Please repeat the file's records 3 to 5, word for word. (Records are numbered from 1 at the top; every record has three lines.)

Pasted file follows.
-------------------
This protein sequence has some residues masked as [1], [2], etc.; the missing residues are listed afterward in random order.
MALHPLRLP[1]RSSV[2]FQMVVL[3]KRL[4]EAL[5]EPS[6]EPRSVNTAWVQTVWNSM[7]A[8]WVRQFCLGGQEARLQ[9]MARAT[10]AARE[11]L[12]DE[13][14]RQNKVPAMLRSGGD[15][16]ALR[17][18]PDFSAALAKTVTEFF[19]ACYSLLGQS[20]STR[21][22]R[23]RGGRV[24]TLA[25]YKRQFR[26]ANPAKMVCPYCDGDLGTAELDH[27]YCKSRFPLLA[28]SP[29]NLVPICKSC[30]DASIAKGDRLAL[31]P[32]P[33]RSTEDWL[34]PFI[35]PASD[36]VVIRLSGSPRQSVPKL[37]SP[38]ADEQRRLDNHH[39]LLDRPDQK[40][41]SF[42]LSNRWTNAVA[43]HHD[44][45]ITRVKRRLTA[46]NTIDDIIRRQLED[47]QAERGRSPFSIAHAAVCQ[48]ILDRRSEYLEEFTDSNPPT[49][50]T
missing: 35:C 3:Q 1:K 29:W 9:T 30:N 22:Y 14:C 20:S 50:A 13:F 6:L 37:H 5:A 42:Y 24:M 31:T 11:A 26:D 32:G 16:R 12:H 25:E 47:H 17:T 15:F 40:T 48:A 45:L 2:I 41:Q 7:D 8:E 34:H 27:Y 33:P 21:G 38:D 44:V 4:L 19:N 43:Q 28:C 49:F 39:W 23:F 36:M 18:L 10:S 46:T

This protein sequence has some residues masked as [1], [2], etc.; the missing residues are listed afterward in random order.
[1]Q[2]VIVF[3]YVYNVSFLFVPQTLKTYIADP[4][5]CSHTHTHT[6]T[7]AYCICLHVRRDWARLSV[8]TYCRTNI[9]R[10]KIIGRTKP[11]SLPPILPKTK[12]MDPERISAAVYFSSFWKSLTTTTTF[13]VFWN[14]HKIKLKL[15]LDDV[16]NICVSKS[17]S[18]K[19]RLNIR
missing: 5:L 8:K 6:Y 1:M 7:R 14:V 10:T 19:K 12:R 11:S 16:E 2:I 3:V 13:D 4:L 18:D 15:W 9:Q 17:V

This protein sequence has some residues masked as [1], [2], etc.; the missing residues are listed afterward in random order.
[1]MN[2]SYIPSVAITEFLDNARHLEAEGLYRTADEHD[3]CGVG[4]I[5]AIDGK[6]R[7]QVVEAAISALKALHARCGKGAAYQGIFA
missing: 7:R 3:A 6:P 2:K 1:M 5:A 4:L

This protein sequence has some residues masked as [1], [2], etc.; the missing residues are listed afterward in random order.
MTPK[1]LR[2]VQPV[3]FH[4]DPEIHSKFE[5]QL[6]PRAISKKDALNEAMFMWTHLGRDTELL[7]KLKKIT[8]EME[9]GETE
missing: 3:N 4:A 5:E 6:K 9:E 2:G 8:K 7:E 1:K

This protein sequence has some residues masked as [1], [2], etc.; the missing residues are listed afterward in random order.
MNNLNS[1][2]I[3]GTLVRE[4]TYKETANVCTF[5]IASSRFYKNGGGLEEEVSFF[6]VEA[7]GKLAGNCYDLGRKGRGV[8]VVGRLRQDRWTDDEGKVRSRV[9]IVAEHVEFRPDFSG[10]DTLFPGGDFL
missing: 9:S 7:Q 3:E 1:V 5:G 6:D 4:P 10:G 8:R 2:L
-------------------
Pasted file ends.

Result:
This protein sequence has some residues masked as [1], [2], etc.; the missing residues are listed afterward in random order.
[1]MN[2]SYIPSVAITEFLDNARHLEAEGLYRTADEHD[3]CGVG[4]I[5]AIDGK[6]R[7]QVVEAAISALKALHARCGKGAAYQGIFA
missing: 7:R 3:A 6:P 2:K 1:M 5:A 4:L

This protein sequence has some residues masked as [1], [2], etc.; the missing residues are listed afterward in random order.
MTPK[1]LR[2]VQPV[3]FH[4]DPEIHSKFE[5]QL[6]PRAISKKDALNEAMFMWTHLGRDTELL[7]KLKKIT[8]EME[9]GETE
missing: 3:N 4:A 5:E 6:K 9:E 2:G 8:K 7:E 1:K

This protein sequence has some residues masked as [1], [2], etc.; the missing residues are listed afterward in random order.
MNNLNS[1][2]I[3]GTLVRE[4]TYKETANVCTF[5]IASSRFYKNGGGLEEEVSFF[6]VEA[7]GKLAGNCYDLGRKGRGV[8]VVGRLRQDRWTDDEGKVRSRV[9]IVAEHVEFRPDFSG[10]DTLFPGGDFL
missing: 9:S 7:Q 3:E 1:V 5:G 6:D 4:P 10:G 8:R 2:L